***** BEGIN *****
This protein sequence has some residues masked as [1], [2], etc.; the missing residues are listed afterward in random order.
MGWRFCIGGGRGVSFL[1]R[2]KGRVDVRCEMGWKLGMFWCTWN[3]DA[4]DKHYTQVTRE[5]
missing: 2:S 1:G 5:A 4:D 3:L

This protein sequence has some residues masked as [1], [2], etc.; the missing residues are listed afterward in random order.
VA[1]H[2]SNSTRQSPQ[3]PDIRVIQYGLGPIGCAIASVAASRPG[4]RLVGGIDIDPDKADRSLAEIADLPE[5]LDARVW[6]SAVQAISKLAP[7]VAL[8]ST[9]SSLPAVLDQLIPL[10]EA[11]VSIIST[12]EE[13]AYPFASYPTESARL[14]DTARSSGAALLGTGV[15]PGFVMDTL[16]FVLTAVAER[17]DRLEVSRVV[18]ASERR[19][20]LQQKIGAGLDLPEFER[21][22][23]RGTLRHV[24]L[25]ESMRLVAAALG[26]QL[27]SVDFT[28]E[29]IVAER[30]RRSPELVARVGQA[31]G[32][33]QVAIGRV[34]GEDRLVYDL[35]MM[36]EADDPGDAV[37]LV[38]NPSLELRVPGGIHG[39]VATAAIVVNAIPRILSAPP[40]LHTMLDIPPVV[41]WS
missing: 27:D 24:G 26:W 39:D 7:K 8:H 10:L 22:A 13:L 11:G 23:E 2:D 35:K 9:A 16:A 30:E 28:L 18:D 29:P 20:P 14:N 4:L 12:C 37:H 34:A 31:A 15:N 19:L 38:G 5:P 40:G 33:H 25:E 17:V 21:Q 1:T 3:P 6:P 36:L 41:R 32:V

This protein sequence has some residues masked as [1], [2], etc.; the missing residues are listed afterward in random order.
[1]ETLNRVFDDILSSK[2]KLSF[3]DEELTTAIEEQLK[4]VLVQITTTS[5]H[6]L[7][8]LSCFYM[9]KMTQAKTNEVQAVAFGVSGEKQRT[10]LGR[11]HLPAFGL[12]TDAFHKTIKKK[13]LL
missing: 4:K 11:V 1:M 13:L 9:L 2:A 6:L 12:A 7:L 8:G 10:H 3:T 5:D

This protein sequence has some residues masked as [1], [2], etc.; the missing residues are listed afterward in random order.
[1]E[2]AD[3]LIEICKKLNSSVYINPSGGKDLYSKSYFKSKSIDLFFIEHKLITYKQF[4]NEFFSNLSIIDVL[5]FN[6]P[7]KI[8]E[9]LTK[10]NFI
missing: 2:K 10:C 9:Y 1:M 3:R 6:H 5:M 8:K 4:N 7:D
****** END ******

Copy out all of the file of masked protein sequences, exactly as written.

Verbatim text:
This protein sequence has some residues masked as [1], [2], etc.; the missing residues are listed afterward in random order.
MGWRFCIGGGRGVSFL[1]R[2]KGRVDVRCEMGWKLGMFWCTWN[3]DA[4]DKHYTQVTRE[5]
missing: 2:S 1:G 5:A 4:D 3:L

This protein sequence has some residues masked as [1], [2], etc.; the missing residues are listed afterward in random order.
VA[1]H[2]SNSTRQSPQ[3]PDIRVIQYGLGPIGCAIASVAASRPG[4]RLVGGIDIDPDKADRSLAEIADLPE[5]LDARVW[6]SAVQAISKLAP[7]VAL[8]ST[9]SSLPAVLDQLIPL[10]EA[11]VSIIST[12]EE[13]AYPFASYPTESARL[14]DTARSSGAALLGTGV[15]PGFVMDTL[16]FVLTAVAER[17]DRLEVSRVV[18]ASERR[19][20]LQQKIGAGLDLPEFER[21][22][23]RGTLRHV[24]L[25]ESMRLVAAALG[26]QL[27]SVDFT[28]E[29]IVAER[30]RRSPELVARVGQA[31]G[32][33]QVAIGRV[34]GEDRLVYDL[35]MM[36]EADDPGDAV[37]LV[38]NPSLELRVPGGIHG[39]VATAAIVVNAIPRILSAPP[40]LHTMLDIPPVV[41]WS
missing: 27:D 24:G 26:W 39:D 7:K 8:H 10:L 22:A 13:L 11:G 23:E 2:D 35:K 9:A 16:A 30:E 28:L 18:D 29:P 20:P 14:N 4:L 12:C 37:H 34:A 31:A 15:N 19:L 38:G 5:P 40:G 33:H 25:E 17:V 21:Q 1:T 3:P 6:P 36:L 41:R 32:V

This protein sequence has some residues masked as [1], [2], etc.; the missing residues are listed afterward in random order.
[1]ETLNRVFDDILSSK[2]KLSF[3]DEELTTAIEEQLK[4]VLVQITTTS[5]H[6]L[7][8]LSCFYM[9]KMTQAKTNEVQAVAFGVSGEKQRT[10]LGR[11]HLPAFGL[12]TDAFHKTIKKK[13]LL
missing: 4:K 11:V 1:M 13:L 9:L 2:A 6:L 12:A 7:L 8:G 10:H 3:T 5:D

This protein sequence has some residues masked as [1], [2], etc.; the missing residues are listed afterward in random order.
[1]E[2]AD[3]LIEICKKLNSSVYINPSGGKDLYSKSYFKSKSIDLFFIEHKLITYKQF[4]NEFFSNLSIIDVL[5]FN[6]P[7]KI[8]E[9]LTK[10]NFI
missing: 2:K 10:C 9:Y 1:M 3:R 6:H 5:M 8:K 4:N 7:D